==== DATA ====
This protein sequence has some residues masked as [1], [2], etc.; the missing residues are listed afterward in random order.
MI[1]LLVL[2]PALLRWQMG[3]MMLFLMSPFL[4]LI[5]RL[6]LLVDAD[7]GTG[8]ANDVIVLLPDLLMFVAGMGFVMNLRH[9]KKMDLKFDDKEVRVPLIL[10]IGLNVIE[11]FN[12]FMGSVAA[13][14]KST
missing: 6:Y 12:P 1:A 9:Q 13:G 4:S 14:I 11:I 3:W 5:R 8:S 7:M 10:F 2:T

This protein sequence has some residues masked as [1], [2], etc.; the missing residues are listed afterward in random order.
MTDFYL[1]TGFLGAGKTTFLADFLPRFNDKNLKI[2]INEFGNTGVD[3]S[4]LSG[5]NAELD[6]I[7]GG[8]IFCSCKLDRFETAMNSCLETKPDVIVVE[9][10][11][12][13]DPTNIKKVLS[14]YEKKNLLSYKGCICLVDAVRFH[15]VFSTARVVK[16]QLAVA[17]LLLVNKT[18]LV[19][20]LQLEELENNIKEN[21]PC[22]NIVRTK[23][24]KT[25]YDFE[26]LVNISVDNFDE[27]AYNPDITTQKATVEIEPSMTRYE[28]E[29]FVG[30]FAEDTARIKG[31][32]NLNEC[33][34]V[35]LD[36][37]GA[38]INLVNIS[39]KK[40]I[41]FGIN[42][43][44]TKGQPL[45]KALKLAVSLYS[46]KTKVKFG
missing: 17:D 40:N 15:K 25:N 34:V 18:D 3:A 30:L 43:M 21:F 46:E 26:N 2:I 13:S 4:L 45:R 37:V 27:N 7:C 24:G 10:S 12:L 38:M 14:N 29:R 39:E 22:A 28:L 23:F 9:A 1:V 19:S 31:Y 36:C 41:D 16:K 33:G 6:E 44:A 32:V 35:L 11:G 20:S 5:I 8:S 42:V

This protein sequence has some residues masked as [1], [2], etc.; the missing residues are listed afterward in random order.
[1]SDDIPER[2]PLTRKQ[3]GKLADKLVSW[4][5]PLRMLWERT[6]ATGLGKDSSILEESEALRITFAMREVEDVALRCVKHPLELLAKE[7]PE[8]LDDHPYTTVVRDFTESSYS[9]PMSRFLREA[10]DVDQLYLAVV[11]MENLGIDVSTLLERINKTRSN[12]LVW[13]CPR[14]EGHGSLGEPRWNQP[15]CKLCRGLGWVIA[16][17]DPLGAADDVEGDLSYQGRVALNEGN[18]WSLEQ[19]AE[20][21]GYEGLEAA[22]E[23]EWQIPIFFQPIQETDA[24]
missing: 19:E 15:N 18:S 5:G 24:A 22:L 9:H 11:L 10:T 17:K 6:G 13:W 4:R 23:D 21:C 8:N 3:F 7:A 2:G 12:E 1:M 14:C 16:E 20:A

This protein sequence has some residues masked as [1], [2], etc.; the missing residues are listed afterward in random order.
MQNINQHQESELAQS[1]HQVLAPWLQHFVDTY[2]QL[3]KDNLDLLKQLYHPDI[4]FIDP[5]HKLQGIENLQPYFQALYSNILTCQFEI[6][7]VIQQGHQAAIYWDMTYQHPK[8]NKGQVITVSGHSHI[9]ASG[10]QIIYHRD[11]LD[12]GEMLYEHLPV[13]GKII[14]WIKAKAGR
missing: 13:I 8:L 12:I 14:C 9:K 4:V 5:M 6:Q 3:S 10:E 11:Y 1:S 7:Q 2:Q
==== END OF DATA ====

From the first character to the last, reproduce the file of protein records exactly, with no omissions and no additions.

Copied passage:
This protein sequence has some residues masked as [1], [2], etc.; the missing residues are listed afterward in random order.
MI[1]LLVL[2]PALLRWQMG[3]MMLFLMSPFL[4]LI[5]RL[6]LLVDAD[7]GTG[8]ANDVIVLLPDLLMFVAGMGFVMNLRH[9]KKMDLKFDDKEVRVPLIL[10]IGLNVIE[11]FN[12]FMGSVAA[13][14]KST
missing: 6:Y 12:P 1:A 9:Q 13:G 4:S 14:I 11:I 3:W 5:R 8:S 7:M 10:F 2:T

This protein sequence has some residues masked as [1], [2], etc.; the missing residues are listed afterward in random order.
MTDFYL[1]TGFLGAGKTTFLADFLPRFNDKNLKI[2]INEFGNTGVD[3]S[4]LSG[5]NAELD[6]I[7]GG[8]IFCSCKLDRFETAMNSCLETKPDVIVVE[9][10][11][12][13]DPTNIKKVLS[14]YEKKNLLSYKGCICLVDAVRFH[15]VFSTARVVK[16]QLAVA[17]LLLVNKT[18]LV[19][20]LQLEELENNIKEN[21]PC[22]NIVRTK[23][24]KT[25]YDFE[26]LVNISVDNFDE[27]AYNPDITTQKATVEIEPSMTRYE[28]E[29]FVG[30]FAEDTARIKG[31][32]NLNEC[33][34]V[35]LD[36][37]GA[38]INLVNIS[39]KK[40]I[41]FGIN[42][43][44]TKGQPL[45]KALKLAVSLYS[46]KTKVKFG
missing: 17:D 40:N 15:K 25:N 34:V 18:D 3:A 30:L 43:M 21:F 46:E 26:N 2:I 13:S 4:L 45:R 37:V 27:N 7:C 24:G 10:S 12:L 38:M 14:N 29:R 39:E 22:A 28:L 23:F 9:A 1:V 19:S 31:Y 36:C 41:D 16:K 33:G 6:E 44:A 32:V 35:L 11:G 20:S 5:I 8:S 42:V

This protein sequence has some residues masked as [1], [2], etc.; the missing residues are listed afterward in random order.
[1]SDDIPER[2]PLTRKQ[3]GKLADKLVSW[4][5]PLRMLWERT[6]ATGLGKDSSILEESEALRITFAMREVEDVALRCVKHPLELLAKE[7]PE[8]LDDHPYTTVVRDFTESSYS[9]PMSRFLREA[10]DVDQLYLAVV[11]MENLGIDVSTLLERINKTRSN[12]LVW[13]CPR[14]EGHGSLGEPRWNQP[15]CKLCRGLGWVIA[16][17]DPLGAADDVEGDLSYQGRVALNEGN[18]WSLEQ[19]AE[20][21]GYEGLEAA[22]E[23]EWQIPIFFQPIQETDA[24]
missing: 19:E 15:N 18:S 5:G 24:A 22:L 9:H 11:L 10:T 17:K 6:G 13:W 4:R 23:D 21:C 8:N 3:F 7:A 2:G 12:E 1:M 14:C 16:E 20:A

This protein sequence has some residues masked as [1], [2], etc.; the missing residues are listed afterward in random order.
MQNINQHQESELAQS[1]HQVLAPWLQHFVDTY[2]QL[3]KDNLDLLKQLYHPDI[4]FIDP[5]HKLQGIENLQPYFQALYSNILTCQFEI[6][7]VIQQGHQAAIYWDMTYQHPK[8]NKGQVITVSGHSHI[9]ASG[10]QIIYHRD[11]LD[12]GEMLYEHLPV[13]GKII[14]WIKAKAGR
missing: 13:I 8:L 12:I 14:C 9:K 4:V 5:M 6:Q 3:S 10:E 11:Y 1:S 7:Q 2:Q